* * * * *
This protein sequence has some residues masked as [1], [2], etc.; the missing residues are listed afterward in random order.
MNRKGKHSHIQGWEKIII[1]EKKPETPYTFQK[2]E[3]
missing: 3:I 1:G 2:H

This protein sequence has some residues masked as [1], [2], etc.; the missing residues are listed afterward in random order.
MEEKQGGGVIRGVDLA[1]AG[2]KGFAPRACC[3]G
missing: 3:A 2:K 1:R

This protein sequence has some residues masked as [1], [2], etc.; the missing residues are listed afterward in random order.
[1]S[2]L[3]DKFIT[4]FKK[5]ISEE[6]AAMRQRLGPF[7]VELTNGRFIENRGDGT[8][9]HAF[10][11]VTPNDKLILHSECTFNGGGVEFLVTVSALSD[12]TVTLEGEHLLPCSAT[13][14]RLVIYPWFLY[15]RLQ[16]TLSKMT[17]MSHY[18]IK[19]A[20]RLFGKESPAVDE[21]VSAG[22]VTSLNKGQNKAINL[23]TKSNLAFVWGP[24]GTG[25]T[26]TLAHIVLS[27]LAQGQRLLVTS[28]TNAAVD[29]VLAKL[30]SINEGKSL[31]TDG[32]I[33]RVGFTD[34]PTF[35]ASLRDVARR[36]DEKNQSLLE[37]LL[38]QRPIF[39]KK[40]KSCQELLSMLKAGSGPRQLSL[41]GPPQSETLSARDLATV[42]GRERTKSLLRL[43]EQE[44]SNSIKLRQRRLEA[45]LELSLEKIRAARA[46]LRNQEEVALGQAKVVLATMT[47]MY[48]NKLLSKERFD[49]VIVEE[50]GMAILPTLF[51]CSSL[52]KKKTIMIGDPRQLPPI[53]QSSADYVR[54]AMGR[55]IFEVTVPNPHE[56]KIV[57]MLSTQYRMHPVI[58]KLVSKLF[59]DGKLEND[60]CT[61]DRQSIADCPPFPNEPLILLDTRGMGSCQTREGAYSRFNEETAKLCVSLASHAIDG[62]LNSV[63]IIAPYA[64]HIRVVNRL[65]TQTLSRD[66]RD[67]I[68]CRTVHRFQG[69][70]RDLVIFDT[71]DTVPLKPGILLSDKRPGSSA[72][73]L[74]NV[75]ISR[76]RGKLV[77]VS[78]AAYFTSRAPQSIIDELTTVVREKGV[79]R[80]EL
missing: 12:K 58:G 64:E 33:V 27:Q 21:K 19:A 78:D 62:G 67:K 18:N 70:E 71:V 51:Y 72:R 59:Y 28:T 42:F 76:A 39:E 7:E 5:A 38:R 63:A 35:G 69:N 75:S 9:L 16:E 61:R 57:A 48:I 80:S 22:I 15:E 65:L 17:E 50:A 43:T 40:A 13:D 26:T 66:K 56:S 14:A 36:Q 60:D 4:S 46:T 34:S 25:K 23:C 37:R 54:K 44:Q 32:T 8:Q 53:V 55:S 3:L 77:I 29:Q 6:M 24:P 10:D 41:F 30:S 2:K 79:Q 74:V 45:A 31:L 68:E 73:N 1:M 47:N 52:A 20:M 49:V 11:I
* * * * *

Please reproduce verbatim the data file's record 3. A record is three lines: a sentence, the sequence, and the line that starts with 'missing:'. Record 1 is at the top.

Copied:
This protein sequence has some residues masked as [1], [2], etc.; the missing residues are listed afterward in random order.
[1]S[2]L[3]DKFIT[4]FKK[5]ISEE[6]AAMRQRLGPF[7]VELTNGRFIENRGDGT[8][9]HAF[10][11]VTPNDKLILHSECTFNGGGVEFLVTVSALSD[12]TVTLEGEHLLPCSAT[13][14]RLVIYPWFLY[15]RLQ[16]TLSKMT[17]MSHY[18]IK[19]A[20]RLFGKESPAVDE[21]VSAG[22]VTSLNKGQNKAINL[23]TKSNLAFVWGP[24]GTG[25]T[26]TLAHIVLS[27]LAQGQRLLVTS[28]TNAAVD[29]VLAKL[30]SINEGKSL[31]TDG[32]I[33]RVGFTD[34]PTF[35]ASLRDVARR[36]DEKNQSLLE[37]LL[38]QRPIF[39]KK[40]KSCQELLSMLKAGSGPRQLSL[41]GPPQSETLSARDLATV[42]GRERTKSLLRL[43]EQE[44]SNSIKLRQRRLEA[45]LELSLEKIRAARA[46]LRNQEEVALGQAKVVLATMT[47]MY[48]NKLLSKERFD[49]VIVEE[50]GMAILPTLF[51]CSSL[52]KKKTIMIGDPRQLPPI[53]QSSADYVR[54]AMGR[55]IFEVTVPNPHE[56]KIV[57]MLSTQYRMHPVI[58]KLVSKLF[59]DGKLEND[60]CT[61]DRQSIADCPPFPNEPLILLDTRGMGSCQTREGAYSRFNEETAKLCVSLASHAIDG[62]LNSV[63]IIAPYA[64]HIRVVNRL[65]TQTLSRD[66]RD[67]I[68]CRTVHRFQG[69][70]RDLVIFDT[71]DTVPLKPGILLSDKRPGSSA[72][73]L[74]NV[75]ISR[76]RGKLV[77]VS[78]AAYFTSRAPQSIIDELTTVVREKGV[79]R[80]EL
missing: 12:K 58:G 64:E 33:V 27:Q 21:K 19:A 78:D 62:G 67:K 18:N 70:E 71:V 51:Y 72:R 59:Y 28:T 42:F 76:A 39:E 7:E 5:A 38:R 63:A 35:G 69:N 75:S 9:L 16:E 61:R 57:A 48:I 80:S 22:I 15:E 65:L 17:E 50:A 43:T 40:A 13:D 26:T 66:K 56:S 14:A 36:Q 60:D 4:S 46:T 34:S 25:K 23:C 37:R 54:K 44:Q 32:T 8:Q 53:V 55:S 3:L 77:I 29:Q 6:M 24:P 10:D 41:F 30:S 2:K 79:Q 74:V 45:A 31:L 68:E 73:N 1:M 47:N 52:A 20:M 49:V 11:I